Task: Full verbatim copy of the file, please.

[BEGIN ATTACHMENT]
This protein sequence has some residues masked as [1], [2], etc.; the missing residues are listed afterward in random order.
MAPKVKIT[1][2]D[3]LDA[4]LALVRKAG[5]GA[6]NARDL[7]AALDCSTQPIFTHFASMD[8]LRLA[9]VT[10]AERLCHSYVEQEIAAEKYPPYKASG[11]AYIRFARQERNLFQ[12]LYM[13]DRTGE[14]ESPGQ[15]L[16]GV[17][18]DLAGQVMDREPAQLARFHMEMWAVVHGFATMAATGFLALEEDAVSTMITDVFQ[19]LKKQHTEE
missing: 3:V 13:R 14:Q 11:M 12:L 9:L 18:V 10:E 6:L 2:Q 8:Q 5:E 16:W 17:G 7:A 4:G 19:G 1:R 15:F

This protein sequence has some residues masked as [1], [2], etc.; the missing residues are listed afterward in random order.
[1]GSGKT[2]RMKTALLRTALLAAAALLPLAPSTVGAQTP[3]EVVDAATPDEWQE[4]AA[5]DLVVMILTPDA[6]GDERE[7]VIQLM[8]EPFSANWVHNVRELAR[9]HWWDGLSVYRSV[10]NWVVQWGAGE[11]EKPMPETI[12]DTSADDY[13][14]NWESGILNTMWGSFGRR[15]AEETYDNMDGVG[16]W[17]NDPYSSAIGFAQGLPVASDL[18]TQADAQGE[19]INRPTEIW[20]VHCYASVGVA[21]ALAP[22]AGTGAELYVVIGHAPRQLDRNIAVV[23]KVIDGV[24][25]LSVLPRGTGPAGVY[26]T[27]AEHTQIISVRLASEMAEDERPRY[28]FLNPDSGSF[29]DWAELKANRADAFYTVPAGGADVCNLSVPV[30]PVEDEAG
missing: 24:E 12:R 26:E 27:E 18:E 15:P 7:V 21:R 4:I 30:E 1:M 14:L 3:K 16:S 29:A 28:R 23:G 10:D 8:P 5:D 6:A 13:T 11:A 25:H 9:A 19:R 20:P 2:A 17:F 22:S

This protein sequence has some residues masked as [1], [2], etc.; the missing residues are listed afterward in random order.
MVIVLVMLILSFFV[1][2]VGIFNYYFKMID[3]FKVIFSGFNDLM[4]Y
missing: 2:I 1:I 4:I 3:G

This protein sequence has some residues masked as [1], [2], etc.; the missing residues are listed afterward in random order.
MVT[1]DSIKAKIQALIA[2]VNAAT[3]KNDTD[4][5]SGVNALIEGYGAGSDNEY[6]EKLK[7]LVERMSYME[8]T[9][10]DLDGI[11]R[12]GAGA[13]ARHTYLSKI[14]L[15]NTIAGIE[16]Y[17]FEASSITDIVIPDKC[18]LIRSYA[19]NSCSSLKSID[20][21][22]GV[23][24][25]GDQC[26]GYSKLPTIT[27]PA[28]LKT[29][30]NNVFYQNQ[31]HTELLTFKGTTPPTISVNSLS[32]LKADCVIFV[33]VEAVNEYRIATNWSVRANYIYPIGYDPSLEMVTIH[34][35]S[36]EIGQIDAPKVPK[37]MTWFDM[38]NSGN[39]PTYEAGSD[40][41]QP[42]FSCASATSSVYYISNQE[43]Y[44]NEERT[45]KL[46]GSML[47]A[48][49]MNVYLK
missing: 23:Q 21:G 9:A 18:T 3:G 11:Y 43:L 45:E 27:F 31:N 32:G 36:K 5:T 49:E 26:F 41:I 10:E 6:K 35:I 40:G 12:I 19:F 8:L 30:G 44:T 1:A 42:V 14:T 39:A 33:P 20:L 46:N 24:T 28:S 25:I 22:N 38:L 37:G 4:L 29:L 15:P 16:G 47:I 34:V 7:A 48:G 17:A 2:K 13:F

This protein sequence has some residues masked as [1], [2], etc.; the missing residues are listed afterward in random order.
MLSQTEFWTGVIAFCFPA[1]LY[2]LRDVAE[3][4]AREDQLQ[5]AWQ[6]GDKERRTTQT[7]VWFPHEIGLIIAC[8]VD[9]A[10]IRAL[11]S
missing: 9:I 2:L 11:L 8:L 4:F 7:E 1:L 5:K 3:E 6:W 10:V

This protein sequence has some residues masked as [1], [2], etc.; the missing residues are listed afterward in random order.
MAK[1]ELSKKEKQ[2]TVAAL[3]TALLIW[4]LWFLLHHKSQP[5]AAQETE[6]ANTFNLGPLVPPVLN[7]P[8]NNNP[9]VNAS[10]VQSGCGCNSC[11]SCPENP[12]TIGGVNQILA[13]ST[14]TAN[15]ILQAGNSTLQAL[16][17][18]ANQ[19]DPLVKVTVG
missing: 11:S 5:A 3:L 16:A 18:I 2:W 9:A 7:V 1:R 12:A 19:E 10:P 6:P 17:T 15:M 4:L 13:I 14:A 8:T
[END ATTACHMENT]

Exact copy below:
This protein sequence has some residues masked as [1], [2], etc.; the missing residues are listed afterward in random order.
MAPKVKIT[1][2]D[3]LDA[4]LALVRKAG[5]GA[6]NARDL[7]AALDCSTQPIFTHFASMD[8]LRLA[9]VT[10]AERLCHSYVEQEIAAEKYPPYKASG[11]AYIRFARQERNLFQ[12]LYM[13]DRTGE[14]ESPGQ[15]L[16]GV[17][18]DLAGQVMDREPAQLARFHMEMWAVVHGFATMAATGFLALEEDAVSTMITDVFQ[19]LKKQHTEE
missing: 3:V 13:R 14:Q 11:M 12:L 9:L 18:V 10:E 6:L 2:Q 8:Q 5:E 16:W 17:G 7:A 4:G 19:G 1:R 15:F

This protein sequence has some residues masked as [1], [2], etc.; the missing residues are listed afterward in random order.
[1]GSGKT[2]RMKTALLRTALLAAAALLPLAPSTVGAQTP[3]EVVDAATPDEWQE[4]AA[5]DLVVMILTPDA[6]GDERE[7]VIQLM[8]EPFSANWVHNVRELAR[9]HWWDGLSVYRSV[10]NWVVQWGAGE[11]EKPMPETI[12]DTSADDY[13][14]NWESGILNTMWGSFGRR[15]AEETYDNMDGVG[16]W[17]NDPYSSAIGFAQGLPVASDL[18]TQADAQGE[19]INRPTEIW[20]VHCYASVGVA[21]ALAP[22]AGTGAELYVVIGHAPRQLDRNIAVV[23]KVIDGV[24][25]LSVLPRGTGPAGVY[26]T[27]AEHTQIISVRLASEMAEDERPRY[28]FLNPDSGSF[29]DWAELKANRADAFYTVPAGGADVCNLSVPV[30]PVEDEAG
missing: 24:E 12:R 26:E 27:E 18:E 15:P 7:V 21:R 4:I 30:E 1:M 14:L 3:K 16:S 29:A 28:R 23:G 10:D 8:P 5:D 6:A 13:T 11:A 25:H 9:A 19:R 20:P 2:A 17:F 22:S

This protein sequence has some residues masked as [1], [2], etc.; the missing residues are listed afterward in random order.
MVIVLVMLILSFFV[1][2]VGIFNYYFKMID[3]FKVIFSGFNDLM[4]Y
missing: 2:I 1:I 4:I 3:G

This protein sequence has some residues masked as [1], [2], etc.; the missing residues are listed afterward in random order.
MVT[1]DSIKAKIQALIA[2]VNAAT[3]KNDTD[4][5]SGVNALIEGYGAGSDNEY[6]EKLK[7]LVERMSYME[8]T[9][10]DLDGI[11]R[12]GAGA[13]ARHTYLSKI[14]L[15]NTIAGIE[16]Y[17]FEASSITDIVIPDKC[18]LIRSYA[19]NSCSSLKSID[20][21][22]GV[23][24][25]GDQC[26]GYSKLPTIT[27]PA[28]LKT[29][30]NNVFYQNQ[31]HTELLTFKGTTPPTISVNSLS[32]LKADCVIFV[33]VEAVNEYRIATNWSVRANYIYPIGYDPSLEMVTIH[34][35]S[36]EIGQIDAPKVPK[37]MTWFDM[38]NSGN[39]PTYEAGSD[40][41]QP[42]FSCASATSSVYYISNQE[43]Y[44]NEERT[45]KL[46]GSML[47]A[48][49]MNVYLK
missing: 23:Q 21:G 9:A 18:T 3:G 11:Y 43:L 45:E 27:F 31:N 32:G 36:K 5:T 49:E 26:F 41:I 10:E 6:K 35:I 40:G 12:I 19:F 8:L 30:G 44:T 1:A 42:V 14:T 39:A 33:P 20:L 46:N 24:T 28:S 25:I 22:N 38:L 37:G 4:L 29:L 15:P 16:G 47:I 34:V 7:A 48:G 17:A 2:K 13:F

This protein sequence has some residues masked as [1], [2], etc.; the missing residues are listed afterward in random order.
MLSQTEFWTGVIAFCFPA[1]LY[2]LRDVAE[3][4]AREDQLQ[5]AWQ[6]GDKERRTTQT[7]VWFPHEIGLIIAC[8]VD[9]A[10]IRAL[11]S
missing: 9:I 2:L 11:L 8:L 4:F 7:E 1:L 5:K 3:E 6:W 10:V

This protein sequence has some residues masked as [1], [2], etc.; the missing residues are listed afterward in random order.
MAK[1]ELSKKEKQ[2]TVAAL[3]TALLIW[4]LWFLLHHKSQP[5]AAQETE[6]ANTFNLGPLVPPVLN[7]P[8]NNNP[9]VNAS[10]VQSGCGCNSC[11]SCPENP[12]TIGGVNQILA[13]ST[14]TAN[15]ILQAGNSTLQAL[16][17][18]ANQ[19]DPLVKVTVG
missing: 11:S 5:A 3:L 16:A 18:I 2:W 9:A 7:V 1:R 12:A 19:E 10:P 6:P 17:T 15:M 4:L 13:I 14:A 8:T